I am in Durban, South Africa at the Seventeenth Session of the Conference of the Parties to the United Nations Framework Convention on Climate Change (COP-17). These annual negotiations address issues of great importance for developed and developing countries (e.g. finance, technology transfer, adaptation, mitigation, reducing deforestation, capacity building) during the two weeks. On the margins of COP-17, USAID has organized and participated in several side events at the U.S. Center that address climate change issues in the context of development.
Developing countries are key partners in achieving success toward climate-resilient, low emissions development. For this reason, in December 2009 at COP-15 in Copenhagen, President Obama and the leaders of other developed countries agreed to provide up to $30 billion in Fast Start Financing between 2010-2012 to help developing countries address climate change mitigation and adaptation. The U.S. government is committed to providing our share of the $30 billion.
Last week I joined U.S. Deputy Special Envoy for Climate Change Jonathan Pershing and OPIC President Elizabeth Littlefield at a side event on Fast Start Financing to discuss how we are meeting this commitment in a transparent manner. Working across Agencies, the United States has recently released our FY 2011 report on Fast Start Financing which details U.S. assistance in adaptation, clean energy, and sustainable forestry. The report details U.S. Fast Start Financing in FY 2011 and our contributions toward advancing progress in climate change globally.
Beyond financing, another key challenge for developing countries is reducing emissions sustainably while at the same time promoting economic growth and protecting marginalized groups. Since the largest source of greenhouse gas emissions (GHG) in many developing countries is deforestation and forest degradation, reducing these destructive trends can have a powerful impact on both GHG emissions and local quality of life. Many communities in developing countries depend on forests for their livelihoods, so the goal of reducing emissions from deforestation and forest degradation (REDD+) has to be balanced with helping people meet their basic needs and improve their livelihoods.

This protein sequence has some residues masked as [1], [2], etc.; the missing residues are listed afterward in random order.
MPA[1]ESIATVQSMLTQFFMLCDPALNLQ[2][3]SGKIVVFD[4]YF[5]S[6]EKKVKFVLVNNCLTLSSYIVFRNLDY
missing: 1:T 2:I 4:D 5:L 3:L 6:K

At another side event last week, we highlighted how women farmers in Kenya, who are critically connected to forests, are balancing many priorities to care for their families and promoting forest stewardship at the same time. But because women and other marginalized groups are too often left out of REDD+ planning and decision making, global REDD+ efforts must make progress toward creating sustainable, inclusive and equitable access in order to be impactful. The U.S. Government’s REDD+ Strategy emphasizes the importance of social and environmental soundness. USAID is looking for ways to make sure social considerations, including how REDD+ might impact women and other vulnerable groups, are part of the discussion.
For more information about U.S. participation at COP-17, see: www.state.gov/cop17